How Swami Kriyananda Responded to Religious Dogmatism
March 6, 2022
Nayaswami Gyandev shares this inspiring experience from a pilgrimage to the Holy Land during his Sunday Service talk at Ananda Village, March 6th 2022. You can find the complete talk here.
You know, I... the first time that I ever really experienced some real religious dogmatism that wasn't directed at me personally, but it was very—it was a very touching moment, nevertheless.
It was in 1985, on a pilgrimage to the Holy Land. And there were about 50 of us from Ananda, including Swami Kriyananda. And we were in the city of Nazareth, which was an Arab city, but very...a lot of Christian sentiment there even among among the Arabs as well.
And we had just finished experiencing the Church of the Annunciation—church built, supposedly, on the site where the angel told Mary that she would have the baby Jesus. And we'd finished; we'd come out onto the streets, and the streets of Nazareth are very narrow, very crowded, very high traffic, and the bus could not just wait for us out there. So we were all waiting on the side of the street—waiting for the bus to come by and pick us up.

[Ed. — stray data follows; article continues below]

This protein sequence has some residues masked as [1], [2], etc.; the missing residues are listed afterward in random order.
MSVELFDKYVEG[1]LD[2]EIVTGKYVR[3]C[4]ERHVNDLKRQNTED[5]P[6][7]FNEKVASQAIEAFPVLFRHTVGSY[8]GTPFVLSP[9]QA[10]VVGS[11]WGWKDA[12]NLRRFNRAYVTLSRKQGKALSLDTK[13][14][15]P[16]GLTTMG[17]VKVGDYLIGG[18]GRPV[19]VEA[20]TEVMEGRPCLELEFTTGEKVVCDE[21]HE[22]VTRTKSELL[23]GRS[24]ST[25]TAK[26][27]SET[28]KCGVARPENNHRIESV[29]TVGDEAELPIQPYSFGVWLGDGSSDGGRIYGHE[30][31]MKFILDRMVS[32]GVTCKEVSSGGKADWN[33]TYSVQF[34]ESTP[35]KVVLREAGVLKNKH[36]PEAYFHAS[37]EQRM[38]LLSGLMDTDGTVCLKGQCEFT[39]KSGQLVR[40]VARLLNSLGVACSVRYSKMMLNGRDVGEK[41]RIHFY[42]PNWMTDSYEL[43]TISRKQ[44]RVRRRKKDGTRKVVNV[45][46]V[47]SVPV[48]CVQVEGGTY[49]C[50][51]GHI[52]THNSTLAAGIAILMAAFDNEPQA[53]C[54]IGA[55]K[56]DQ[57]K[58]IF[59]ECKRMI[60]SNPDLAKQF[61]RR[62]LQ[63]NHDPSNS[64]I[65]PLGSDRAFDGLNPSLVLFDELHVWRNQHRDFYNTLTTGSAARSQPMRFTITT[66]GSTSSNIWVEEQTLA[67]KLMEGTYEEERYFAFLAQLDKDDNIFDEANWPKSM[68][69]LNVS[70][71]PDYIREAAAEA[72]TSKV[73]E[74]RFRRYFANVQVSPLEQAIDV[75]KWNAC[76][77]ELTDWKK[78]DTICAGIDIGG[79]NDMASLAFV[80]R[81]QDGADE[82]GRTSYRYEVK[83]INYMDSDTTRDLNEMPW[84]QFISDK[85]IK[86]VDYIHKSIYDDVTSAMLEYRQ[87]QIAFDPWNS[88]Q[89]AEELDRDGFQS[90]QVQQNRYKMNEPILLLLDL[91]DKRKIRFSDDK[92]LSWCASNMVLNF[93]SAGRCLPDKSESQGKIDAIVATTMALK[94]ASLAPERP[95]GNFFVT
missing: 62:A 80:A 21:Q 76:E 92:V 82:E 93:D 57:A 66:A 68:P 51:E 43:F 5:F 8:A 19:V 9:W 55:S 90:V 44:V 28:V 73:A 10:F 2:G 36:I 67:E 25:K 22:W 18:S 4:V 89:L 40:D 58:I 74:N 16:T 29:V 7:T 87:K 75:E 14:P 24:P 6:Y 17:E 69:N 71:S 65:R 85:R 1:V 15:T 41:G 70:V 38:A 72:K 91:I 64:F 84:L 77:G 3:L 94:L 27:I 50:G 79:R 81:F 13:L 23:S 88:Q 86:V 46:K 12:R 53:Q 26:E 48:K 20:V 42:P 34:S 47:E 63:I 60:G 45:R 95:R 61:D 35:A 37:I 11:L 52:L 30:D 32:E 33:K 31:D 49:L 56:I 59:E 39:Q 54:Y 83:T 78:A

And as we were waiting there, I was standing very close to where Swami Kriyananda was standing. And this young Arab man came up to Swami and, right in his face, "Do you believe Jesus Christ died for your sins?"
And I thank God it was Swami and not me who was being put in this situation. But I was also: "What is he going to say?" And what he said was so beautiful: He just looked at the man, and he said, "How could God die?"
And the man sort of wavered on his feet a little bit from—it was nothing that he was expecting. He was expecting either affirmation or a little conflict about that point. Instead, it just opened up his mind to a degree that he really couldn't process, and he just sort of walked away with this expression in his eyes.
And I thought afterwards, it was so beautiful how Swami dealt with that, because he didn't want to hurt the young man's obviously newfound faith by saying no, and he didn't want to get in an argument. He didn't want to agree with it either, because that wasn't what he himself felt. And he said he gave him the gift of greater understanding.
What a beautiful way to be able to confront dogmatism, because we see it so much.